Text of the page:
Modifying Divorce Decrees
Once a divorce order has been entered by the court, parties are expected to abide by its terms. However, as time goes by, lives and circumstances change. Children grow up. Ex-spouses remarry. People change jobs. When parties experience a significant change, it is often appropriate to modify their divorce decree to make the terms consistent with the reality of their present lives.
Divorce decree modifications include, but are not limited to:
Child custody modifications
Changing your custody and visitation order may be necessary if, for example, the current parenting plan has become unworkable, if a parent has moved, or if a child’s needs have changed following the last order.
- If you are attempting to change custody (not a temporary custody arrangement), generally, the change of circumstances justifying the modification of the order must be substantial. An experienced attorney who is a Certified Family Law Specialist can help you effectively present the facts of your case to the court and determine if child custody modification is a viable option for you.
Child support modifications
Typically, a judge will allow a great deal of latitude regarding the modification of a child support order to ensure that a child is properly provided for financially. There are a number of factors that could lead the court to modify child support, including, but not limited to:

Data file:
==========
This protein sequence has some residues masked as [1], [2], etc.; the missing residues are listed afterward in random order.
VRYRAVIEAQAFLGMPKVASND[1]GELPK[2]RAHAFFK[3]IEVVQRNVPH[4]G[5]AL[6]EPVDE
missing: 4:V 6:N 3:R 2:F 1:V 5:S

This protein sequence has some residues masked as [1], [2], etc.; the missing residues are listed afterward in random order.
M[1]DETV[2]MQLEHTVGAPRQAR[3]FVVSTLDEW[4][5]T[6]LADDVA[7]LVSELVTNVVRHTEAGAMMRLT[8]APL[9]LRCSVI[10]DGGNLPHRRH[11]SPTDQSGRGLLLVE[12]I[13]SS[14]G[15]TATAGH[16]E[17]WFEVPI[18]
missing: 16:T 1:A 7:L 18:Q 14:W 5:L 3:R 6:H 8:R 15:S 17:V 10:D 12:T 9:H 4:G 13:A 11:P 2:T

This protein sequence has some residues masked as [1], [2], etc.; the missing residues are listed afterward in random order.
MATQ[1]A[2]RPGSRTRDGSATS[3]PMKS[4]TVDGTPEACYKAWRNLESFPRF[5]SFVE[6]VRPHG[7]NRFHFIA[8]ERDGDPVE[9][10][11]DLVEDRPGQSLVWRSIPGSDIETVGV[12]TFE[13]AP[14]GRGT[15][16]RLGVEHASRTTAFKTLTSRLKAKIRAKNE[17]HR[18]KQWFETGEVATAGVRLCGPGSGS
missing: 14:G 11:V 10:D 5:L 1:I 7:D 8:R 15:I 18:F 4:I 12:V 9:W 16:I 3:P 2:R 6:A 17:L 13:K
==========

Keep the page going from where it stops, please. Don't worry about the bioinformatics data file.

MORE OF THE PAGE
- Change in the percentage of time that a parent spends with a child
- Change in employment (e.g., job loss, pay raise, or a drop in salary)
- Remarriage of a spouse and a resulting change in one’s tax filing status
- Purchase of a new home and resulting mortgage interest and property tax deductions
- Change in the amount one pays for health insurance
- And much more.
An experienced attorney who is a Certified Family Law Specialist can inform you of your rights regarding child support modification as it pertains to your case and help you effectively present the facts of your case to the court.
Spousal support modifications
Changes to the amount you pay or receive in spousal support depend in part on whether that support is temporary or permanent:
- With temporary spousal support, similar factors that impact child support can alter the temporary spousal support amount since both are typically determined using a DissoMaster support calculation.
- With permanent spousal support, if your Judgment allows modification, typically, the moving party will need to show a material change of circumstances since the last order was entered. An experienced attorney who is a Certified Family Law Specialist can help you effectively present the facts of your case to the court and determine if spousal support modifications is a viable option for you.
These are only a few ways in which divorce decrees may be modified. Beyond this simple outline of modifications, there may be complications and nuances arising from the specifics of your case for which you’ll want to be prepared. Michael P. McDeavitt, a Family Law attorney and Certified Family Law Specialist with over 20 years experience, can help you assess your options and fight for your modification goals.
Contact us by phone or through our website for a free initial consultation at our Pleasanton office. We also represent clients in Dublin, Livermore, San Ramon, the Tri-Valley and throughout East Bay.